“He didn’t really talk to me about it, he just kind of yelled at me in the dugout and told me to get out of there,” Bradley said Saturday before he talked with Piniella. “So I left. Then he continued to yell at me some more. I’ve got to take that.”

Bradley confirmed a report in the Chicago Sun-Times describing the expletive Piniella used.

“Yeah, that’s exactly what he said,” Bradley said. “But I’m not going to get into it.”

After going 1 for 5 as the Cubs lost to the White Sox, 8-7, Bradley said he had no problems or issues with Piniella, especially after their meeting before Saturday’s game.

“I got a ton of respect for Lou,” Bradley said. “When he says something, I really take heed and listen to it, not just the tone or the exact words but the sentiment behind it. I really think he had a heartfelt talk with me in his office, and I think we are both better for it.”

While we’re handing out apologizes, maybe Bradley should apologize to Lou, his teammates, and Cubs fans for not knowing how many outs there are in an inning and for barely being able to keep his batting average above .235 this season. And maybe Jim Hendry should apologize to the fans for trading Mark DeRosa away in the offseason for a couple of expired White Castle coupons and a $5 gift certificate to Best Buy. (And then promptly signing Bradley to fill the void left by DeRosa.)

The Cubs are a mess right now.

Piniella sends Bradley home in middle of game

Lou Piniella has had about all he can take of outfielder Milton Bradley.

Piniella told the mercurial slugger to go home Friday afternoon after Bradley threw his helmet and went after a water cooler following a fly out in the top of the sixth inning of the Cubs game against the crosstown rival White Sox. Piniella told him to take his uniform off, and the two exchanged words in the tunnel leading up to the Cubs clubhouse.

“I don’t like those things to happen, but I’m just tired of watching it,” an agitated Piniella said after the Cubs’ 5-4 victory. “This has been a common occurrence, and I’ve looked the other way a lot and I’m tired. I’m not into discipline, I’m really not. I’m going to put his name in the lineup tomorrow and that’s it.”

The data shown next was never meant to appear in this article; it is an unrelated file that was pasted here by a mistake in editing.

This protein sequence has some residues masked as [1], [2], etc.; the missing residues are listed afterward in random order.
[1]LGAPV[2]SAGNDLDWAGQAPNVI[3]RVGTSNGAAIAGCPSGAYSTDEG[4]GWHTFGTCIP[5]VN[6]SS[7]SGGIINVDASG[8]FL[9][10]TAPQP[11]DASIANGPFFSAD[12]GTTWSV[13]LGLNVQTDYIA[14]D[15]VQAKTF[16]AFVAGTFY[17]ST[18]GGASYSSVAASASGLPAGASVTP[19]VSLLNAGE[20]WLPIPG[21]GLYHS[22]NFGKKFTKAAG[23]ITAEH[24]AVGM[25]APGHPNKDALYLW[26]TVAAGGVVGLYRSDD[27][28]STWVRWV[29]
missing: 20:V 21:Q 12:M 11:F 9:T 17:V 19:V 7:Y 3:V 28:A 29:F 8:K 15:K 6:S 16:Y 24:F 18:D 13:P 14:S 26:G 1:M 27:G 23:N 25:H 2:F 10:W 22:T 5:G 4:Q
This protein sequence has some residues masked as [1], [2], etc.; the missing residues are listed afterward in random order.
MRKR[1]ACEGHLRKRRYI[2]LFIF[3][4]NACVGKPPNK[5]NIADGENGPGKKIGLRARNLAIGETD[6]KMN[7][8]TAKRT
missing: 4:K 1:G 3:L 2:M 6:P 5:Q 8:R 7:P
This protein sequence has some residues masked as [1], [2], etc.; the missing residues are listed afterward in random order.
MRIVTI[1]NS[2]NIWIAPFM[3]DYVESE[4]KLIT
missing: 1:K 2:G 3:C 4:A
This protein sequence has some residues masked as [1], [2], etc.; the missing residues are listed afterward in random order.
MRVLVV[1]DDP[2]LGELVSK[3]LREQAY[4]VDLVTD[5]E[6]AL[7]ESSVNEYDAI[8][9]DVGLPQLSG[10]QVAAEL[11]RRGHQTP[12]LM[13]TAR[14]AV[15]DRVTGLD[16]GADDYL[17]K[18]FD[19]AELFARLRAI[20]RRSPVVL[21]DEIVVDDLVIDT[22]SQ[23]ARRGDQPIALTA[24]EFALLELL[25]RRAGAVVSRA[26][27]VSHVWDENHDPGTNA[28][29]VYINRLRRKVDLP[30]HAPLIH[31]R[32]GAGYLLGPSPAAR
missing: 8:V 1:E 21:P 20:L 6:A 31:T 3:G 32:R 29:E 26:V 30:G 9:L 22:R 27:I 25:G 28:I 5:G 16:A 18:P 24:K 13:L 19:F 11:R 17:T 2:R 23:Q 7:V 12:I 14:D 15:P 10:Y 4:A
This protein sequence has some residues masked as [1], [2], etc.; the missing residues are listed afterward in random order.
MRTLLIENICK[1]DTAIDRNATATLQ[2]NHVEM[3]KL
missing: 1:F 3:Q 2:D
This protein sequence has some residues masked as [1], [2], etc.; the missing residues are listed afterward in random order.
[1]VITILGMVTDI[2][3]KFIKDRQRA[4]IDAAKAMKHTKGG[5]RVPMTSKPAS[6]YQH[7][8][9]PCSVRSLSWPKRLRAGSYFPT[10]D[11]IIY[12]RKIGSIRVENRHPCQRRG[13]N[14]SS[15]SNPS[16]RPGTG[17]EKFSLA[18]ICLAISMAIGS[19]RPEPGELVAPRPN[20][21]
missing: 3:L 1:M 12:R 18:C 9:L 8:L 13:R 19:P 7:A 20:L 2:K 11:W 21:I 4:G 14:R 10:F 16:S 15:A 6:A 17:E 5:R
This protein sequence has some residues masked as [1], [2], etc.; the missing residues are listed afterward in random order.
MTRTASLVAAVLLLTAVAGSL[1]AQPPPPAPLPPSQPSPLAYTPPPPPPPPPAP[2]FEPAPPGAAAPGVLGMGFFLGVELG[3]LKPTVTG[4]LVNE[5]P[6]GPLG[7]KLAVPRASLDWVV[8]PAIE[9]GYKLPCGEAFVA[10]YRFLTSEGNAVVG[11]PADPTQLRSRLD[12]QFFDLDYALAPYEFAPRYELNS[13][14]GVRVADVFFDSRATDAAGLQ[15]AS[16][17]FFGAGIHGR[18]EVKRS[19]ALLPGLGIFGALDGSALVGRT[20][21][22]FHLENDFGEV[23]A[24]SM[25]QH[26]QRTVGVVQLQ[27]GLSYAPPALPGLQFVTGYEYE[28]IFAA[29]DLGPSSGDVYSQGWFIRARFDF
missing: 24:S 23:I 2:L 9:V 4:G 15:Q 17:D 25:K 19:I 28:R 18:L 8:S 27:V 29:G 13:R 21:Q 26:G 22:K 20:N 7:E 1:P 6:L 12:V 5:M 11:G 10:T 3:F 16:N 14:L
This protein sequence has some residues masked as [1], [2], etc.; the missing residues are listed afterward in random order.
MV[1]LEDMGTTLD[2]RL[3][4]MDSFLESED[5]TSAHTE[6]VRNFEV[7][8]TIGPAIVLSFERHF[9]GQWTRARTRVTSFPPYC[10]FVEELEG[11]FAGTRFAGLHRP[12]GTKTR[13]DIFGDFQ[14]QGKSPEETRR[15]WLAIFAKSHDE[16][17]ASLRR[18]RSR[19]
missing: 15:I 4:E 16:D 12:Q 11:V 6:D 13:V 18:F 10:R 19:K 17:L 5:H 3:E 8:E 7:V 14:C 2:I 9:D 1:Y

Piniella didn’t get specific about whether he was tired of Bradley’s antics in particular or those of his entire team. Pitchers Carlos Zambrano and Ryan Dempster both went after the drink dispenser in the Cubs dugout at Wrigley Field earlier this season.

But Bradley, playing for his seventh team in nine-plus seasons, does have a long history of being volatile.

“It’s something I promise you won’t be happening again,” Cubs general manager Jim Hendry said.

Bradley has already been suspended for one game this season after arguing with umpire Larry Vanover when he was called out on strikes with the bases loaded April 16. It was his very first at-bat at Wrigley Field after signing a $30 million contract during the offseason. The umpire crew contended Bradley’s hat made slight contact with Vanover.

It would be one thing if Bradley were hitting and he was being a nuisance, but he’s batting just .237 this season with five dingers, 16 RBI and 24 runs. He was supposed to be one of the missing pieces to a Cubs’ lineup that should be thriving right now, but instead has been DOA.

It’ll be interesting to see if the Cubs just don’t cut bait and move on. Bradley hardly seems worth the trouble at this point. Then again, maybe Lou just needed to make an example of somebody and Bradley offered the perfect opportunity. This could be a situation that just blows over in a couple of days.